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Pregnancy Complications: Preeclampsia

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What is preeclampsia?
Preeclampsia is normally characterized by high blood pressure, fluid retention that first shows up in the second half of pregnancy, and protein in the urine.

Preeclampsia can range from mild to severe, and is treatable. Since preeclampsia can severely restrict the flow of blood to the placenta, it can be quite dangerous for a developing baby. If it's not treated it can develop into eclampsia, a serious condition that can cause convulsions. Eclampsia can be very dangerous for a mother and her unborn child.

Is there anything I can do to prevent it?
There's no real way to prevent preeclampsia. The best thing you can do is get good prenatal care. At each visit your healthcare provider will check your blood pressure and your urine for protein. These regular checks can help catch preeclampsia while it's still in its earliest stages.

How is preeclampsia treated?
Most women that have been diagnosed with preeclampsia are put on bed rest. While on bed rest, you may be instructed to lie on your left side, which some experts think improves blood flow to the uterus and kidneys.  In many cases, blood pressure returns to normal with this care. Your medical practitioner will probably see whether bed rest at home helps lower your blood pressure before taking other measures, but some doctors like to admit women to the hospital as soon as their blood pressure goes up. If your blood pressure can't be reduced, your healthcare professional may suggest medication or that you deliver your baby either by cesarean section or by induced labor.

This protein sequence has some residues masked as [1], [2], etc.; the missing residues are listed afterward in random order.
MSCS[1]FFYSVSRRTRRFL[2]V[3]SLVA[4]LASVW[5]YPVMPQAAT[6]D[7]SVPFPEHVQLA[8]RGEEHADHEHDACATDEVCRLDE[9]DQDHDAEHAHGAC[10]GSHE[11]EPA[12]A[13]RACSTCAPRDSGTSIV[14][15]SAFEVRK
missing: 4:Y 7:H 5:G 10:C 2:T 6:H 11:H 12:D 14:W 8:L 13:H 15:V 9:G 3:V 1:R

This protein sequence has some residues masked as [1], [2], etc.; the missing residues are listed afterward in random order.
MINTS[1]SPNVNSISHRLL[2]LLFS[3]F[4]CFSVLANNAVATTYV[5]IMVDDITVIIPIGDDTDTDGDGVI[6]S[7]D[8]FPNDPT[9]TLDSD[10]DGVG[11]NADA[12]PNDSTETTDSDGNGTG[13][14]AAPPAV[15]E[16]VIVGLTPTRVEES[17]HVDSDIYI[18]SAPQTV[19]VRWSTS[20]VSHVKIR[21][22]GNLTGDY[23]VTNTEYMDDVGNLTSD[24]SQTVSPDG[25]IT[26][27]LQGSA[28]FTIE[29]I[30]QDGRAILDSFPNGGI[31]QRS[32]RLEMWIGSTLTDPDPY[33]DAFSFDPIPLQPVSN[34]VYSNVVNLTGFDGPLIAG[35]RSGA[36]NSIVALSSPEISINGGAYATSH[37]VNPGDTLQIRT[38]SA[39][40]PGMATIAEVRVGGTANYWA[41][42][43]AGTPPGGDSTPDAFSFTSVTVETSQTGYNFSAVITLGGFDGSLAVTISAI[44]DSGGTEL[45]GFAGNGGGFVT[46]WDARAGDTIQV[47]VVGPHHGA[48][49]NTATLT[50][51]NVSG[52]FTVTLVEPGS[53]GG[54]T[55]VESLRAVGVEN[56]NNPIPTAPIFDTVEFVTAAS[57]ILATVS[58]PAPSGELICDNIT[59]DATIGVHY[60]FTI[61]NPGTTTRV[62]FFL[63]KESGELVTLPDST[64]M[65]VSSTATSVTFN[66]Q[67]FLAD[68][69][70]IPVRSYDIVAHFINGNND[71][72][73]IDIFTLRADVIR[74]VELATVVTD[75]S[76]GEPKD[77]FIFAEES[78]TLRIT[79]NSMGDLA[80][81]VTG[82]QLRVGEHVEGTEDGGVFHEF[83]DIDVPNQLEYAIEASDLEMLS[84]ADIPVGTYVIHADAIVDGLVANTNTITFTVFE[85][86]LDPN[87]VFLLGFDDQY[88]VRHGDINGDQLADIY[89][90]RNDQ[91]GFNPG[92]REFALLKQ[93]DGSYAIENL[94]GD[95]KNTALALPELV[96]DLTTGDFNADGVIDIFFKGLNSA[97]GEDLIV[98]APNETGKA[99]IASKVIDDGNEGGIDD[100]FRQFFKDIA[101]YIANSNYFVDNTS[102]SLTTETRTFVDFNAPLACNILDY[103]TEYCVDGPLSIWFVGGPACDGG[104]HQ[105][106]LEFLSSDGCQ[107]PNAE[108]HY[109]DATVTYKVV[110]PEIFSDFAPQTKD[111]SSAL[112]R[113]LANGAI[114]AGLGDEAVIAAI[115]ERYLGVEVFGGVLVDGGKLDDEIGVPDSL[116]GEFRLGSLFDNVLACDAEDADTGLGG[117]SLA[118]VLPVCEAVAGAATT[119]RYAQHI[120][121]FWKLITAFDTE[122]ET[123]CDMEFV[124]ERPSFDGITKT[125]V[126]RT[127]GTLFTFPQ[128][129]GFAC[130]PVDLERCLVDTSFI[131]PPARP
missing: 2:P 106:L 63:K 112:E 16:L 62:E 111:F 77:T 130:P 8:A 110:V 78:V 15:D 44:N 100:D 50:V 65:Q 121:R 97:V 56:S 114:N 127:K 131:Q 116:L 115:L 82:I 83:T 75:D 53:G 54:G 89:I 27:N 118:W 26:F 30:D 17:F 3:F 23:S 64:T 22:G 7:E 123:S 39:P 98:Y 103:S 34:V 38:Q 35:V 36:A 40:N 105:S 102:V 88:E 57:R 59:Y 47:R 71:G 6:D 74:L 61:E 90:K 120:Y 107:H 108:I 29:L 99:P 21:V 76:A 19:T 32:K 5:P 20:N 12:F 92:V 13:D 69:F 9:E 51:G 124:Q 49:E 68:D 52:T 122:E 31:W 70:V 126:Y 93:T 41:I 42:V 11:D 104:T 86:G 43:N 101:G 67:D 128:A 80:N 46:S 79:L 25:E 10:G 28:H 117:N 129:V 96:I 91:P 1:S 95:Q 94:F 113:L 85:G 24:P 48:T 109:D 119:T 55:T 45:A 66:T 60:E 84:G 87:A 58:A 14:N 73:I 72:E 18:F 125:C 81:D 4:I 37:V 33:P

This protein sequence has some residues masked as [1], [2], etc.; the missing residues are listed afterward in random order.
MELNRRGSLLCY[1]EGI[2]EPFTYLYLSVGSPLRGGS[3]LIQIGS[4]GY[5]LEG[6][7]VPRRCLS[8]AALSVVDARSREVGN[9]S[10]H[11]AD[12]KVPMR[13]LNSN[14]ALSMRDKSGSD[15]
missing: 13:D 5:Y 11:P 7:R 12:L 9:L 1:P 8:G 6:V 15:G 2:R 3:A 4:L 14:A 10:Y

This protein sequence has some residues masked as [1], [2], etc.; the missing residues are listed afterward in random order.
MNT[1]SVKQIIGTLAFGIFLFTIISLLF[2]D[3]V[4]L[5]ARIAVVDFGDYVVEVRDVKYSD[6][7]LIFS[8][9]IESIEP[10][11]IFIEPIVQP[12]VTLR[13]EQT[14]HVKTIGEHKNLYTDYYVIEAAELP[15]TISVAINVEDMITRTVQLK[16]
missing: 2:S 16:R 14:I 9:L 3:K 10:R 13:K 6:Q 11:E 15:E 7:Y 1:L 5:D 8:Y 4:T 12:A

If you show any signs of swelling, don't hesitate to call your doctor or midwife. Early detection and care can make a big difference in the course of preeclampsia al your overall health and your unborn Childs health.


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